How often should you change your ad creative? Nothing lasts forever. Especially in advertising. Creative fatigue – when an ad’s performance declines because people have seen it too many times – affects every ad eventually. On Facebook, it happens especially fast. Even an unusually successful ad will start showing performance declines after a week or two.
So, how often should you change ad creative to stay ahead of fatigue? This is the big question.
Advertisers face two critical challenges: how to develop enough creative to stay ahead of creative fatigue, and how to do creative testing fast and inexpensively enough to keep their ROAS (return on ad spend) high.
Developing mobile ad creative good enough to replace your top-performing ads is highly challenging because you don’t just need a new ad. You need a new ad that will beat your control through creative testing. Most new ad creative doesn’t perform anywhere near as well as a campaign’s top-performing ad, aka “the control.” After managing over $3 billion in ad spend, we’ve found it usually takes twenty new pieces of ad creative to find a replacement for a campaign’s previous control through creative testing. Only about 5% of new ad creative performs well enough to make the cut. This has two major consequences:
Most in-house creative teams struggle to stay ahead of creative fatigue by changing ad creative often.
Ironically, the more successful creative teams are, the harder they have to work. Because if their ad creative does well, ad spend usually increases. And as ad spend increases, their new ads burn out faster. They have to work harder to maintain the same results by changing ad creative.
Even if a creative team can keep pace with the demands of scaling up, they’ll often run into another challenge: Getting out of their creative “comfort zone.” This is the inherent tendency of sticking to what works. It isn’t a bad thing – focusing on what works drives performance – but creative teams often get stuck in ruts of just sticking to what’s worked in the past. Eventually, the ad creative gets a little stale, performance dips, and you have to think beyond what’s worked in the past.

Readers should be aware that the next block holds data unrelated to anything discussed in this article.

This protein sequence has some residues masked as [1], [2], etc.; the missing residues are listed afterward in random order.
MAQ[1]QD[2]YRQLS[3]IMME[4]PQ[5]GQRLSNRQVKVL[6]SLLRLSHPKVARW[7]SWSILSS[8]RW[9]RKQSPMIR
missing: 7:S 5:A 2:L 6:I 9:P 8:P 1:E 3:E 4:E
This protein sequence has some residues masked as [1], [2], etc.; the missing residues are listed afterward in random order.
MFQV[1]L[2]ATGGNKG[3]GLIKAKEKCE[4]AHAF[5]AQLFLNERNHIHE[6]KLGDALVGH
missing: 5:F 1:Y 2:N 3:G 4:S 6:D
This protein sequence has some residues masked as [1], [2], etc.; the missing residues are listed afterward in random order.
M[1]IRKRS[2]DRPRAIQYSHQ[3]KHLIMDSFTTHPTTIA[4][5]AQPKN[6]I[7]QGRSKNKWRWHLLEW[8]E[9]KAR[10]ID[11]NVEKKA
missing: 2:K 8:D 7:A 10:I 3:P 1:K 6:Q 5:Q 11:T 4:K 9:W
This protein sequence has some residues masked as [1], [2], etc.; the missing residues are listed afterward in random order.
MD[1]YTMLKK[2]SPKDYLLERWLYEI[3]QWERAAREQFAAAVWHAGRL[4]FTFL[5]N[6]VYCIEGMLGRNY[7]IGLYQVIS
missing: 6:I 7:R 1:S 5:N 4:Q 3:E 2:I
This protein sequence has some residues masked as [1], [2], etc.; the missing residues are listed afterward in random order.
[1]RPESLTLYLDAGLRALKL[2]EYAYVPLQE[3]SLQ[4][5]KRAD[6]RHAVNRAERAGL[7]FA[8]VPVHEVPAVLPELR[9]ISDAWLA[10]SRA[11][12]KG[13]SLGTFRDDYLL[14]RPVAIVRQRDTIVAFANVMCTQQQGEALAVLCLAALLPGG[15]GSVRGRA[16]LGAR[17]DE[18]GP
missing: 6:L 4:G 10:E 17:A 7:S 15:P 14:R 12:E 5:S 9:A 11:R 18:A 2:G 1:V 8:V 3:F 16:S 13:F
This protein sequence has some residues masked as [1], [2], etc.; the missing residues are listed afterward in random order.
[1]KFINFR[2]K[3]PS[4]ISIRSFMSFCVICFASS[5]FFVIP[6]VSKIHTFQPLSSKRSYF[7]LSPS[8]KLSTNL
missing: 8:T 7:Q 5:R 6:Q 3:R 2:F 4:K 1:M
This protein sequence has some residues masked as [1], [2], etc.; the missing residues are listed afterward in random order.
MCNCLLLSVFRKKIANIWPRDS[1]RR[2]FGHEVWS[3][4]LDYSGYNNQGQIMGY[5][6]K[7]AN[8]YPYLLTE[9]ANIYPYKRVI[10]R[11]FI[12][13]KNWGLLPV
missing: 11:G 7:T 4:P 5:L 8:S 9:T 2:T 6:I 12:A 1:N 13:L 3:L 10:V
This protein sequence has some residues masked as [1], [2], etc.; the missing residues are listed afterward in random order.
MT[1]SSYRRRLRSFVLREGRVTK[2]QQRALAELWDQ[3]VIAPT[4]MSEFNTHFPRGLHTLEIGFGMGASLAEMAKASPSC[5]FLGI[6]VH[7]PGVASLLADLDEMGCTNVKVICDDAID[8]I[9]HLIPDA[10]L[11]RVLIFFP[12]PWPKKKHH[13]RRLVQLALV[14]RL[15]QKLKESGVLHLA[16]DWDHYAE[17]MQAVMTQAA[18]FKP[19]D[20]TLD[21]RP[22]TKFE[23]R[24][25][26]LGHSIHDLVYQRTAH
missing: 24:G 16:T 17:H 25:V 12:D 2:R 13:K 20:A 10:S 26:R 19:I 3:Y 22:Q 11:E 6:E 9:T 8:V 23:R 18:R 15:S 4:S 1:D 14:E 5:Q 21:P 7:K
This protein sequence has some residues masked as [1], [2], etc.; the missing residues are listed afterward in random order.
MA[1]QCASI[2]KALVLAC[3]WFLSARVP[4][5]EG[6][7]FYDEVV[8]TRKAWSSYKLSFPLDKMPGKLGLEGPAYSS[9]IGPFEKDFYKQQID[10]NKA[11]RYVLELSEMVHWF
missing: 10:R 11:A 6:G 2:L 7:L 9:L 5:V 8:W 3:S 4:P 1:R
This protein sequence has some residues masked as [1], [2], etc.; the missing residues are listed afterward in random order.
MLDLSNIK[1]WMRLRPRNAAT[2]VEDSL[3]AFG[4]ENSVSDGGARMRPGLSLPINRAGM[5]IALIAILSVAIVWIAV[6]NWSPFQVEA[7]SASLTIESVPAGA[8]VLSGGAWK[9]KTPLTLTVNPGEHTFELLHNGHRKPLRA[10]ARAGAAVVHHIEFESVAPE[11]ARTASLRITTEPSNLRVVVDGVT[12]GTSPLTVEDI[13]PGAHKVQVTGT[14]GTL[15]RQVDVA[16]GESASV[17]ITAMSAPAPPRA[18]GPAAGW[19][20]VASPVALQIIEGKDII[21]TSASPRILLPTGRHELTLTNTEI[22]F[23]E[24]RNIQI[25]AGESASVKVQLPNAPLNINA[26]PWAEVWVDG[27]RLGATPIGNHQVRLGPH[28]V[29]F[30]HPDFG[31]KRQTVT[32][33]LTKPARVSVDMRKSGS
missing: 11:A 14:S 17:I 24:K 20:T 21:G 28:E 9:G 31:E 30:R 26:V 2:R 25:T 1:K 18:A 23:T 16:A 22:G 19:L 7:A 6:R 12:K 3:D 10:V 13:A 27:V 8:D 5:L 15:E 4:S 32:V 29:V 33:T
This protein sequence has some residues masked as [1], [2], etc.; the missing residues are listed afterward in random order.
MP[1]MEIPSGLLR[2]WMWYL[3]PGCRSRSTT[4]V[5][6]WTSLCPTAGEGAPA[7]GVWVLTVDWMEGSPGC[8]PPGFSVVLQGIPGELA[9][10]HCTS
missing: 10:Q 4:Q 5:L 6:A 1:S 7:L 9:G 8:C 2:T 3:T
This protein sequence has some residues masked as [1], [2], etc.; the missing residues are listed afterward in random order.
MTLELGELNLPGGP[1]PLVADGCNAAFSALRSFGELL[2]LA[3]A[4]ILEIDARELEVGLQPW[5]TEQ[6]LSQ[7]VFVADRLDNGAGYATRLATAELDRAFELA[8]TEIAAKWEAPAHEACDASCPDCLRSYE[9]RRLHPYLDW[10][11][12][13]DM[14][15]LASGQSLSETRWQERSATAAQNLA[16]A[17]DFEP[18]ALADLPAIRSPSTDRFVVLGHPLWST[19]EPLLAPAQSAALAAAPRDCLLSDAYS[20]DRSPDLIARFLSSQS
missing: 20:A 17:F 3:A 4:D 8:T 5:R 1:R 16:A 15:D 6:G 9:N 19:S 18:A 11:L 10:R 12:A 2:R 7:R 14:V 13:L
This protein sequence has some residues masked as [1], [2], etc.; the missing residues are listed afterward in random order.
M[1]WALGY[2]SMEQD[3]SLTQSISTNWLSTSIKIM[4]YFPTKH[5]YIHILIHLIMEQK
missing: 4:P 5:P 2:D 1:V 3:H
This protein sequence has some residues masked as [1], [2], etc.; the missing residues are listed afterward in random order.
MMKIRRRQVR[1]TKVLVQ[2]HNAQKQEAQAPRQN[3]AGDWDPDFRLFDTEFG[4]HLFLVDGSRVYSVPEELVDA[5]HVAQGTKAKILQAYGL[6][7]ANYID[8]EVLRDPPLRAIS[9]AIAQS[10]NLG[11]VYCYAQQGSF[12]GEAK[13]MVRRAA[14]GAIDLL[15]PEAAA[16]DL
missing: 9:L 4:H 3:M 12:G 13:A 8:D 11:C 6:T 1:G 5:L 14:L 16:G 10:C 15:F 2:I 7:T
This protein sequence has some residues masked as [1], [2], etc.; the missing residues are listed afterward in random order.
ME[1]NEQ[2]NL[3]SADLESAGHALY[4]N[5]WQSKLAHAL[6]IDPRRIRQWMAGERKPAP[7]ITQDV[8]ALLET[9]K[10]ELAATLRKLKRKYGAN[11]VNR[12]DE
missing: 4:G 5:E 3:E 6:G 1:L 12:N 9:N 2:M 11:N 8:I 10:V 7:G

One proven way to stretch beyond the curse of “what’s worked before” is to do regular competitive analyses. The Facebook Ad Library is a great free tool for this, but other paid tools can give you insights into how ads are performing.
Doing regular, documented competitive analyses can help creative teams come up with more ideas. But it also helps them to be more data-driven. That’s critical for success right now.
Another way for creative teams to stretch is to participate in an “agency bake-off.” This is where the in-house creative team competes against an external creative team. The bake-off has rules, and information on ad performance is shared between both teams every week. We do agency bake-offs in 30-day sprints, with set rules designed to maximize learning and performance and minimize any downsides of competition. To date, we haven’t lost one. But be aware that 30-day tests often fail.
Then there’s the most common way to expand a creative team’s capacity: to outsource. Our Creative Studio does that for hundreds of advertisers. It gives them access to a world-class team with Disney-level storytelling skills and data-driven user acquisition expertise. We’ve built a streamlined system that makes it easy to request and approve any amount of mobile ad creative you need.
So if you’re ready to move beyond a one-off style of mobile ad creative development, it can be done. Using an outside team like our Creative Studio can be particularly helpful if you want to scale quickly, or if you want to be able to expand or contract your creative development without having to hire (or fire) an internal team.